2. Cara ~ I really appreciate your comment above. I have a lovely little black/white and tan cocker spaniel with very "open"markings which her breeder let me co own but with shared breedings to studs she approves. So now I'm looking towards next spring to breed her and her breeder has suggested 2 dogs from her friend's kennel, one is black/white and tan and the other is chocolate. But her friend's kennel is several hours away and so I found a breeder nearby in my state with a lovely chocolate with tan points who is very similarly bred to my co owner's first choice. But my co owner is now telling me that even though the dog I like is very nice and solidly bred, she doesnt like him because a breeding to him will "be a poor selection as far as markings and mismarkings" but the pedigrees are so close and I think she is just trying to promote her friend's dogs. Besides I found out the lady in my state started with dogs from the other breeder's line. So I'm researching mismarking in cockers to find out the truth for myself. I do like what you said, although this blogger's article makes sense to me also. I should tell you I am not a novice totally, I have bred, shown and trained a successful line of dual quality working show Chesapeakes for 30+ years. I would love to hear more from you on this mismarking of a parti to a chocolate. Thanks much ~ Eileen in NJ

    3. Hate to break it to you, but solid livers are not rare. They might be uncommon among show types, but they're certainly not rare, and the great majority of working cockers are solid liver or black.

      Liver cockers usually have green eyes when they are young. The green usually changes to a hazel as they get older.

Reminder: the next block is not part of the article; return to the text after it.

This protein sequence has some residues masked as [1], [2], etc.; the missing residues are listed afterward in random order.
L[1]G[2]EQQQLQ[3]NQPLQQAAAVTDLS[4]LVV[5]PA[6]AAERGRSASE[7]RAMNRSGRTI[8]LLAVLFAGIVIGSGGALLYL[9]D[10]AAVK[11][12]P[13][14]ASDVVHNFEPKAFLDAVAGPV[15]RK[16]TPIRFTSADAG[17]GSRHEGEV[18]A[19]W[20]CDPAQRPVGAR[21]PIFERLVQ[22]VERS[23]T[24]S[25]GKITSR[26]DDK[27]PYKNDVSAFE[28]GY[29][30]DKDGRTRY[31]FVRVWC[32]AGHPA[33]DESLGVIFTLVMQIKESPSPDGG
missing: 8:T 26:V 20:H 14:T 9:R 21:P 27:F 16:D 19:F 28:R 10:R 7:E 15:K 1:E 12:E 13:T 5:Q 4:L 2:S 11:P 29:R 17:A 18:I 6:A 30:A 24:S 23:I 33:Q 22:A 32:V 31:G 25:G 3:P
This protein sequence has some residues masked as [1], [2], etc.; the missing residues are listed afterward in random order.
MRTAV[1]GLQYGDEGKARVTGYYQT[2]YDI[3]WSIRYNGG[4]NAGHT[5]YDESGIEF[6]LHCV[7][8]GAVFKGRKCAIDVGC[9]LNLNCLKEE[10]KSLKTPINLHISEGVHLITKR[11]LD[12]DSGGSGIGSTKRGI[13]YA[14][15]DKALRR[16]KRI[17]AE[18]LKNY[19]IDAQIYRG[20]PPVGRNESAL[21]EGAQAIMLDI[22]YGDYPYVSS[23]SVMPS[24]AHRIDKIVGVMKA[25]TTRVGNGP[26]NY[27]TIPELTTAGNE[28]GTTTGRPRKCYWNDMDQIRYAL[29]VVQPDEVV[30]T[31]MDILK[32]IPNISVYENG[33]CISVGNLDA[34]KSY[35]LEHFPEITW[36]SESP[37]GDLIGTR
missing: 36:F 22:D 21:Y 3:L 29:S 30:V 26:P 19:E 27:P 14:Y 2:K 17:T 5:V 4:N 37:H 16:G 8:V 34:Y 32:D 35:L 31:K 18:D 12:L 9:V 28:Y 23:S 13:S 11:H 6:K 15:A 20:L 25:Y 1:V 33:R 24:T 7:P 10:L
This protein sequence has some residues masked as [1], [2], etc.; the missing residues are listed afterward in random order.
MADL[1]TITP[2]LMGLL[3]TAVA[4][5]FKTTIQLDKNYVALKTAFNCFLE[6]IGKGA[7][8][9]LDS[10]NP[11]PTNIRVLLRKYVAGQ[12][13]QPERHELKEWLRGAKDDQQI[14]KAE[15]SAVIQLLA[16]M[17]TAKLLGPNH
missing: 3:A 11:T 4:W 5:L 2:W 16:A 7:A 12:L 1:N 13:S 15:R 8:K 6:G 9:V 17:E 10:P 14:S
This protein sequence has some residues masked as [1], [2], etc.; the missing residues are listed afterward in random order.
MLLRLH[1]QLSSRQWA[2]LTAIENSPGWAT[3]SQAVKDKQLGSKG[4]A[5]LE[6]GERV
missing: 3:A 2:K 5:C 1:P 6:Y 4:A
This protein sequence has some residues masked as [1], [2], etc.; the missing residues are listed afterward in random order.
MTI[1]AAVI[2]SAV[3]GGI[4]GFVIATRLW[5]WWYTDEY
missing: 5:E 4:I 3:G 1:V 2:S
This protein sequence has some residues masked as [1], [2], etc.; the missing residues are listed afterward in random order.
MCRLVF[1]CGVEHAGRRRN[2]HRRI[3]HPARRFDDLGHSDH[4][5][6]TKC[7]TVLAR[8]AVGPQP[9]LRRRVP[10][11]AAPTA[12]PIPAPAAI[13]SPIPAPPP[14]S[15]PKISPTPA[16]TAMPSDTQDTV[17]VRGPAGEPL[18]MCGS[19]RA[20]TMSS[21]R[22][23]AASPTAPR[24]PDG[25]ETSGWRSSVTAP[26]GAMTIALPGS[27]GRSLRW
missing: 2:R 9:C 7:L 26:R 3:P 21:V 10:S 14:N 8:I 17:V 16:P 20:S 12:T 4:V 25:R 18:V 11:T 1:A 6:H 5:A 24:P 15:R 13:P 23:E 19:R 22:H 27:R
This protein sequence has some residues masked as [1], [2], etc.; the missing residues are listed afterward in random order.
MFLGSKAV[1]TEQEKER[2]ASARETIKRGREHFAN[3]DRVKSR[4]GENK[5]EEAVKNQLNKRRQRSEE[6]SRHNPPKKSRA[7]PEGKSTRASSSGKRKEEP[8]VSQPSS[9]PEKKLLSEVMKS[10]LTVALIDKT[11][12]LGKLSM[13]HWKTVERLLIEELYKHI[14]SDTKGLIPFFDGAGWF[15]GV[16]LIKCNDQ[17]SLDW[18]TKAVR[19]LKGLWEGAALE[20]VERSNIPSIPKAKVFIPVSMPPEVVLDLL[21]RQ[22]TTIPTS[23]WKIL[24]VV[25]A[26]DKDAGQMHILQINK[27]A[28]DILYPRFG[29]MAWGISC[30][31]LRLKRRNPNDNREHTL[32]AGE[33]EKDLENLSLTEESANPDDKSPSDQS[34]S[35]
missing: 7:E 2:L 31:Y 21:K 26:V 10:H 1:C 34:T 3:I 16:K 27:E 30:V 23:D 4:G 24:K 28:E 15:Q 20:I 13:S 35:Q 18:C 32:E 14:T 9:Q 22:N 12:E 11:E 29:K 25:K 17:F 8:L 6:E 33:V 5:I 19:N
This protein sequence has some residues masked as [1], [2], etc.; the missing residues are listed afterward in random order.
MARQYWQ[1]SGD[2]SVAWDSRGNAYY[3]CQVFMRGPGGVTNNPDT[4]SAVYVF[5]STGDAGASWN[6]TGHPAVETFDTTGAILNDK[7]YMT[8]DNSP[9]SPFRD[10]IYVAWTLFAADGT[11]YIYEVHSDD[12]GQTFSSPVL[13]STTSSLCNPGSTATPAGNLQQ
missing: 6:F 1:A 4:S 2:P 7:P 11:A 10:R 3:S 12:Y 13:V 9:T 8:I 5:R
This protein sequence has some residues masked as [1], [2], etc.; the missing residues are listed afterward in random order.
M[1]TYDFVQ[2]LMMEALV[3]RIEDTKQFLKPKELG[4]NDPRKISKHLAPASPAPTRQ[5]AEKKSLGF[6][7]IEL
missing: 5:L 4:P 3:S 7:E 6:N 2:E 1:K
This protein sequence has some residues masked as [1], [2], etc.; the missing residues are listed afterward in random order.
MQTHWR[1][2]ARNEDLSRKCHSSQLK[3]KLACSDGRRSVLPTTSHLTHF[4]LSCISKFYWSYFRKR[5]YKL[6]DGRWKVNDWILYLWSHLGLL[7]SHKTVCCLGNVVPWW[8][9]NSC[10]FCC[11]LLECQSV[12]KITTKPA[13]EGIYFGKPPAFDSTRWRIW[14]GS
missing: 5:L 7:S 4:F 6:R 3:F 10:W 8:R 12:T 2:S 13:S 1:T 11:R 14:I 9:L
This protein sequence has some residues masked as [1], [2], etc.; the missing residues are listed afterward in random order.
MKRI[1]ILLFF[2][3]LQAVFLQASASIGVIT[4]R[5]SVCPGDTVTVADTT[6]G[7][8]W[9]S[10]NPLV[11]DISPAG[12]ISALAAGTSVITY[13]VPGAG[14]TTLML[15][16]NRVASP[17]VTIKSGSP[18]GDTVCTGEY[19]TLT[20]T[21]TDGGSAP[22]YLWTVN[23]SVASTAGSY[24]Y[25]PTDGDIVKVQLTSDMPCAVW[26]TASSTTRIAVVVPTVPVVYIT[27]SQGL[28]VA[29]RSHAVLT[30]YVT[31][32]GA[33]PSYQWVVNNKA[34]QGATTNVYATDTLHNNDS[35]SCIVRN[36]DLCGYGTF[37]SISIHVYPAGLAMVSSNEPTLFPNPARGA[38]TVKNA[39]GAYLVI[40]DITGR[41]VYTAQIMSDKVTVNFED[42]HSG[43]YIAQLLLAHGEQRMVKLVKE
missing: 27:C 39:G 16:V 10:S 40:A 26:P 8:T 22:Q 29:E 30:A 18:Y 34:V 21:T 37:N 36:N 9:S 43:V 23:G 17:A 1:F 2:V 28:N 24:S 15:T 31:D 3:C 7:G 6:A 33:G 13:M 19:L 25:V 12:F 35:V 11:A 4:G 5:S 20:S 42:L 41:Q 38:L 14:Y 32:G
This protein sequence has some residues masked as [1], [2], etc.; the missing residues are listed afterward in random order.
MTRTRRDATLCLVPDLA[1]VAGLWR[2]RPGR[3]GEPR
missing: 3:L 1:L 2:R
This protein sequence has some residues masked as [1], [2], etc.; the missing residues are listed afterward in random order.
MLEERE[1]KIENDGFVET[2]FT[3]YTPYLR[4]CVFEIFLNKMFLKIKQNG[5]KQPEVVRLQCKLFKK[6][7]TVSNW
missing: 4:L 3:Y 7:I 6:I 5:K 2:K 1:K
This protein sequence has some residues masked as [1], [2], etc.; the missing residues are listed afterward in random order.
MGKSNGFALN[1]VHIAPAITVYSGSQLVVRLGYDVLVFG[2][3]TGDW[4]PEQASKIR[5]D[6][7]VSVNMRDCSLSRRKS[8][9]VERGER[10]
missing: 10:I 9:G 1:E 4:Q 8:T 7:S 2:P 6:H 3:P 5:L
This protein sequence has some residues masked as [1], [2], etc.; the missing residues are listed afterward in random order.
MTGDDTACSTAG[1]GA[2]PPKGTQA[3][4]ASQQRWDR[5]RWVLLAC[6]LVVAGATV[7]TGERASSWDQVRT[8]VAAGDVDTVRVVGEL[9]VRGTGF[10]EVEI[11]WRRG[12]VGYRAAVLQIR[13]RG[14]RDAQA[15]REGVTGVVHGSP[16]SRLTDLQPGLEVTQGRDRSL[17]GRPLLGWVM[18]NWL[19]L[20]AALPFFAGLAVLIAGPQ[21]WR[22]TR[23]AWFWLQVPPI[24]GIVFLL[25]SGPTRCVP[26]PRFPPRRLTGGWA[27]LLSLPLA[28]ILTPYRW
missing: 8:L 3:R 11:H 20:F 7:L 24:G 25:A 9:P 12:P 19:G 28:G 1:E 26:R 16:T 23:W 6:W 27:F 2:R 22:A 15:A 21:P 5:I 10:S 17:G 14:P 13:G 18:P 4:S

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  3. As a show cocker breeder in the US for 20 years I should point out that ticking on a parti color is not considered "mismark" nor is it penalized providing the dog has does not exceed 90% color. Ticking on parti's is commonly seen on the face (with or without color markings around the eyes) but can commonly be seen on the back, legs and elsewhere. Often a cocker has clear white when young and then ticking shows and then increases as a parti cocker ages. Nowhere in the standard is ticking not allowed or penalized for show.

    In addition, although a primarily white cocker is not as desirable (in some exhibitors opinions), nowhere in our standard are they disqualified from show or called mismarks. For a Parti, only a maximum amount of color is noted. No minimum amount of color is noted in the standard as long as it has at least two well broken colors.

    Sables and sable & whites are eligible for registration with the American Kennel Club under color numbers 164 for solid sables, 165 for "parti" sables, 290 for Sable & Tan. Although they can not be shown in the US they are shown in other countries in including Canada.

    Merles are also registered with the AKC under several color codes depending on Merle color and markings. They can not be shown in the US and I am not aware of any countries that do allow them to show at this time. Sables & Merles although recognized by the AKC for registration, are not recognized by the American Spaniel Club and can not be shown for championship points.

    We do sometimes cross breed varieties to improve certain traits and/or for genetic diversity. Some have found that breeding together two cockers that both have tan points can greatly reduce the incidence of true mismarks. Example- a Black & White Tri bred to a Black & Tan.

  4. Neither of the sables featured is a mismark but just ordinary parti. Both have 10% non white so how could it be a mismark parti?

  5. The dog you have called '' a blue eyed spaniel with too much white'' is a MERLE.